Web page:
There are many available tests to diagnose pneumonia, such as chest X-rays (CXR), chest MRI, and needle biopsy of the lung [8]. The best and most commonly used of these methods is CXR, making an important contribution to clinical care and epidemiological studies [911]. Using the X-ray (XR) method is preferable to the CT method because CT imaging takes longer to perform than XR imaging. Moreover, CT imaging requires high-quality scanners and these types of scanners may not be available in many underdeveloped countries. In many regions around the world, there is still a problem of a shortage of healthcare workers and radiologists, yet they have a significant role in detecting and predicting pneumonia disease [12, 13]. Nowadays, the most popular method used to diagnose pneumonia disease is using artificial intelligence (AI) based on computers, mobile devices, cloud, and edges [14, 15]. The most advantageous point of this method is that it can be available to a large number of people at a minimal cost. However, developing a lightweight AI detection approach for energy-efficient medical systems is required for improving the quality of healthcare and reducing the cost of response. Radiologists find diagnosing pneumonia a challenge because some features of this disease are similar to other features of different diseases. Recent studies show that deep learning techniques are solving all these problems sometimes with a higher prediction accuracy rate than an average radiologist [16]. There are several deep learning techniques used to diagnose pneumonia, like biomedical image diagnosis and convolutional neural networks (CNNs). CNN techniques are the most adopted technique by the research community, and they have proved to be effective for both image classification and image segmentation. Another method of deep learning is the biomedical image diagnosis, which has been proven to come up with fast and accurate results of diagnosing the disease, matching the accuracy of radiologists [17]. Currently, deep learning techniques cannot fully replace medical diagnoses made by a trained clinician, but they are useful to supplement clinical decision-making.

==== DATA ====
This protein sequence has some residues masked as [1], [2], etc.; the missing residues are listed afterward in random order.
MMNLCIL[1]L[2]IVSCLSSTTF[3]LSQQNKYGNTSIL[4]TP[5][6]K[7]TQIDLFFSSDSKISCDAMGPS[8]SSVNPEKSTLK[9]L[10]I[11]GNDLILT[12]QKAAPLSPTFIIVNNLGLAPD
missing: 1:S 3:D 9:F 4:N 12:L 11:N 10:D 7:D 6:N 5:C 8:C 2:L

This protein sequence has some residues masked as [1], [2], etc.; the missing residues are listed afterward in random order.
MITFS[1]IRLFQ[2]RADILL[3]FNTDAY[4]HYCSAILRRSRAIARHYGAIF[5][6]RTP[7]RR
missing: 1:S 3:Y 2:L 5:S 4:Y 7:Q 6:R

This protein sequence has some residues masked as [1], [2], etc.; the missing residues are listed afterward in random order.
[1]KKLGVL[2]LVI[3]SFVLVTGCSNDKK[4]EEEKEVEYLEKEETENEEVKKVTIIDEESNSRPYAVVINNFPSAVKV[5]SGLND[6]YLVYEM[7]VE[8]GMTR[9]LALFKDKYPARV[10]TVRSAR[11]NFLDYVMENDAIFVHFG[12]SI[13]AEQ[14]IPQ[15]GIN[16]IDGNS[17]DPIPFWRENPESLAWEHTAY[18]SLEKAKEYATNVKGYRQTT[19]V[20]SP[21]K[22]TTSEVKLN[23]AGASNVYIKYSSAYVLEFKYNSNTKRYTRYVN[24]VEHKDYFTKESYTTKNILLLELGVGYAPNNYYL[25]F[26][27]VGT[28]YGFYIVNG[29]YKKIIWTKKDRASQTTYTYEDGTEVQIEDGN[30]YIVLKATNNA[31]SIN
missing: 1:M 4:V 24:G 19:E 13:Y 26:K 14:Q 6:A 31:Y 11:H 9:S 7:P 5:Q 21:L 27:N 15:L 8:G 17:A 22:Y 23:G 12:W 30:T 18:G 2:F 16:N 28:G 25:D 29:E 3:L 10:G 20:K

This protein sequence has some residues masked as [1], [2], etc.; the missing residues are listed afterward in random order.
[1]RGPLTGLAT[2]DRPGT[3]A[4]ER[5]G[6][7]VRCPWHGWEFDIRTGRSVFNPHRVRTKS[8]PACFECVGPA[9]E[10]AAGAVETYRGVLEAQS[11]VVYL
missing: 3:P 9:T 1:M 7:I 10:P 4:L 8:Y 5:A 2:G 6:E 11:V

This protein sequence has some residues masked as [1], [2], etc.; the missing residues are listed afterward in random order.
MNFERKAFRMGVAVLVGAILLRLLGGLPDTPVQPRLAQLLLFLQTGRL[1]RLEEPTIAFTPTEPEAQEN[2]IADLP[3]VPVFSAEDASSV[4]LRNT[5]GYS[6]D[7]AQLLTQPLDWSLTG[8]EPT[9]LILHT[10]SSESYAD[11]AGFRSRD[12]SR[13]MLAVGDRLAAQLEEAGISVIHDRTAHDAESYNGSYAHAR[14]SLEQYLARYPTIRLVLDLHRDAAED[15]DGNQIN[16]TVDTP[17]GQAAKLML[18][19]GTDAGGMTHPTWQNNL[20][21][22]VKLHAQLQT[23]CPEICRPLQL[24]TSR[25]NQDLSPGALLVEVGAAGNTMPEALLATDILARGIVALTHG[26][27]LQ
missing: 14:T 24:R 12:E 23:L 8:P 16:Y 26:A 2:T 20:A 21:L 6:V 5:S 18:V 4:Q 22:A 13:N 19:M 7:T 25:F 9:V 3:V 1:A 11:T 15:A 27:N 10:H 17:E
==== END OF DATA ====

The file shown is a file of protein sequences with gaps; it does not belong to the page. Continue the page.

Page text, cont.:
In this paper, a lightweight deep learning approach is presented based upon a transfer learning concept and a random search optimization technique. The approach consists of a pretrained DenseNet-121-based feature extraction method and a DNN-based method with a random search fine-tuning technique. The main contributions of this work are summarized as follows: (i)To increase the size of existing training images and reduce the overfitting problem, a data augmentation step is applied using a set of effective and reasonable augmentation operations that represent actual CXR images(ii)To extract the most important features of CXR images, a DenseNet-121 model is applied due to its ability to provide a best representation of lung features(iii)To classify the extracted features, a custom DNN model is built using a set of fully connected layers and dropout layers. Dropout layers are used for reducing the overfitting problem(iv)To tune the hyperparameters of the DNN model and improve its efficiency and accuracy, a random search technique is used by defining a specific range of values which depends on the acquired knowledge in the DL domain(v)To evaluate the accuracy and efficiency of the approach, an extensive set of experiments on a public dataset is conducted with a comparison with current and recent related work